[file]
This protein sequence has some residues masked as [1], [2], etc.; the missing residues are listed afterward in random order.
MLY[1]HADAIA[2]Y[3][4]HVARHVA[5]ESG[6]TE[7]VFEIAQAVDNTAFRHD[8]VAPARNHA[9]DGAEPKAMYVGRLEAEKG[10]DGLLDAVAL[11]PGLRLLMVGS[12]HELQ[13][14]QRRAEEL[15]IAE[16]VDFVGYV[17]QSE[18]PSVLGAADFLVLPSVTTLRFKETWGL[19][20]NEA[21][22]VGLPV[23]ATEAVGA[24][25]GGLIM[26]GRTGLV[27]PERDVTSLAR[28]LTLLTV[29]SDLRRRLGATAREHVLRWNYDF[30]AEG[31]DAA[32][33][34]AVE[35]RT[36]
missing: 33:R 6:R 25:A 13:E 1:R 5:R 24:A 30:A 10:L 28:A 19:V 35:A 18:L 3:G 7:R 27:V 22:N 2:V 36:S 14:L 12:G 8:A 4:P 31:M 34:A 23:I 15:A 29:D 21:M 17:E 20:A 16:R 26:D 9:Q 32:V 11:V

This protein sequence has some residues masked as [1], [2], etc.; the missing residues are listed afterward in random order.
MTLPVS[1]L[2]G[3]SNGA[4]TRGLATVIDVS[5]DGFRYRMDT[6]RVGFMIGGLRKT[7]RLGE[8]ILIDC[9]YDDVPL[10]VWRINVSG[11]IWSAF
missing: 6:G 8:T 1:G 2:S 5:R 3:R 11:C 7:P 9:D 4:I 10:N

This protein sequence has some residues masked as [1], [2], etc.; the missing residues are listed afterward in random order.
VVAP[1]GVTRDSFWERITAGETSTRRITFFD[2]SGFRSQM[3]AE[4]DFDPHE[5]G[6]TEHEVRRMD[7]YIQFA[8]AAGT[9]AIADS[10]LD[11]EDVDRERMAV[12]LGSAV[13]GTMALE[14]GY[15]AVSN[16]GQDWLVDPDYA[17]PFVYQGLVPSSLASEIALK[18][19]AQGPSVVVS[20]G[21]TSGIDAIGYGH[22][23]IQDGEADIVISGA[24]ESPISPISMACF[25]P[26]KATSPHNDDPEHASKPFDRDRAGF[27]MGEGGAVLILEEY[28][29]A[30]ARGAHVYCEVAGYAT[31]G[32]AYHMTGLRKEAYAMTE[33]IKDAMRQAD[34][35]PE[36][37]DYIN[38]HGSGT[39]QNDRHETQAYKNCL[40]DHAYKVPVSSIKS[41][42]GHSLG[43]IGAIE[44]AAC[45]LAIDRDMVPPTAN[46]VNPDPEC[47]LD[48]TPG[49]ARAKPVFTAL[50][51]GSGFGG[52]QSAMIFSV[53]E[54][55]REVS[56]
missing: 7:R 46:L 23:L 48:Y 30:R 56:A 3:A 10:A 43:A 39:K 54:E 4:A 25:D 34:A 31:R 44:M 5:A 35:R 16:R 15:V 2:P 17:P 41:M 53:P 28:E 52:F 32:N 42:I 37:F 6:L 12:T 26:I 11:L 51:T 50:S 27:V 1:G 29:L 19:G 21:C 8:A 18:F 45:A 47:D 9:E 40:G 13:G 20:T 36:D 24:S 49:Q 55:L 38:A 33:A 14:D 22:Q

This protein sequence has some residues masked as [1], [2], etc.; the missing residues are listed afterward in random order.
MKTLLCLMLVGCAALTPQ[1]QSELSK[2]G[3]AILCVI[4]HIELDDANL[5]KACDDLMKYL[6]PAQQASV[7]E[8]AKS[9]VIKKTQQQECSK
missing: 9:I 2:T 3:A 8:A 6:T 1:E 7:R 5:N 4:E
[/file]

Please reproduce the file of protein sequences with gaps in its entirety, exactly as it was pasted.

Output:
This protein sequence has some residues masked as [1], [2], etc.; the missing residues are listed afterward in random order.
MLY[1]HADAIA[2]Y[3][4]HVARHVA[5]ESG[6]TE[7]VFEIAQAVDNTAFRHD[8]VAPARNHA[9]DGAEPKAMYVGRLEAEKG[10]DGLLDAVAL[11]PGLRLLMVGS[12]HELQ[13][14]QRRAEEL[15]IAE[16]VDFVGYV[17]QSE[18]PSVLGAADFLVLPSVTTLRFKETWGL[19][20]NEA[21][22]VGLPV[23]ATEAVGA[24][25]GGLIM[26]GRTGLV[27]PERDVTSLAR[28]LTLLTV[29]SDLRRRLGATAREHVLRWNYDF[30]AEG[31]DAA[32][33][34]AVE[35]RT[36]
missing: 33:R 6:R 25:A 13:E 1:R 5:R 24:A 30:A 10:L 28:A 19:V 35:A 18:L 3:G 7:R 27:V 22:N 2:V 36:S 14:L 12:G 8:A 4:P 31:M 34:A 23:I 15:A 29:D 21:M 17:E 20:A 16:R 26:D 9:Q 32:V 11:V

This protein sequence has some residues masked as [1], [2], etc.; the missing residues are listed afterward in random order.
MTLPVS[1]L[2]G[3]SNGA[4]TRGLATVIDVS[5]DGFRYRMDT[6]RVGFMIGGLRKT[7]RLGE[8]ILIDC[9]YDDVPL[10]VWRINVSG[11]IWSAF
missing: 6:G 8:T 1:G 2:S 5:R 3:R 11:C 7:P 9:D 4:I 10:N

This protein sequence has some residues masked as [1], [2], etc.; the missing residues are listed afterward in random order.
VVAP[1]GVTRDSFWERITAGETSTRRITFFD[2]SGFRSQM[3]AE[4]DFDPHE[5]G[6]TEHEVRRMD[7]YIQFA[8]AAGT[9]AIADS[10]LD[11]EDVDRERMAV[12]LGSAV[13]GTMALE[14]GY[15]AVSN[16]GQDWLVDPDYA[17]PFVYQGLVPSSLASEIALK[18][19]AQGPSVVVS[20]G[21]TSGIDAIGYGH[22][23]IQDGEADIVISGA[24]ESPISPISMACF[25]P[26]KATSPHNDDPEHASKPFDRDRAGF[27]MGEGGAVLILEEY[28][29]A[30]ARGAHVYCEVAGYAT[31]G[32]AYHMTGLRKEAYAMTE[33]IKDAMRQAD[34][35]PE[36][37]DYIN[38]HGSGT[39]QNDRHETQAYKNCL[40]DHAYKVPVSSIKS[41][42]GHSLG[43]IGAIE[44]AAC[45]LAIDRDMVPPTAN[46]VNPDPEC[47]LD[48]TPG[49]ARAKPVFTAL[50][51]GSGFGG[52]QSAMIFSV[53]E[54][55]REVS[56]
missing: 7:R 46:L 23:L 48:Y 30:R 56:A 3:A 10:A 43:A 39:K 54:E 4:A 25:D 34:A 31:R 44:M 5:A 35:R 16:R 15:V 2:P 17:P 41:M 53:P 28:E 52:F 32:N 42:I 37:F 6:L 12:T 26:I 11:L 51:T 50:S 27:V 1:G 29:L 19:G 21:C 8:A 18:F 45:A 47:D 9:E 40:G 13:G 20:T 36:D 24:S 49:Q 55:L 38:A 33:A 14:D 22:Q

This protein sequence has some residues masked as [1], [2], etc.; the missing residues are listed afterward in random order.
MKTLLCLMLVGCAALTPQ[1]QSELSK[2]G[3]AILCVI[4]HIELDDANL[5]KACDDLMKYL[6]PAQQASV[7]E[8]AKS[9]VIKKTQQQECSK
missing: 9:I 2:T 3:A 8:A 6:T 1:E 7:R 5:N 4:E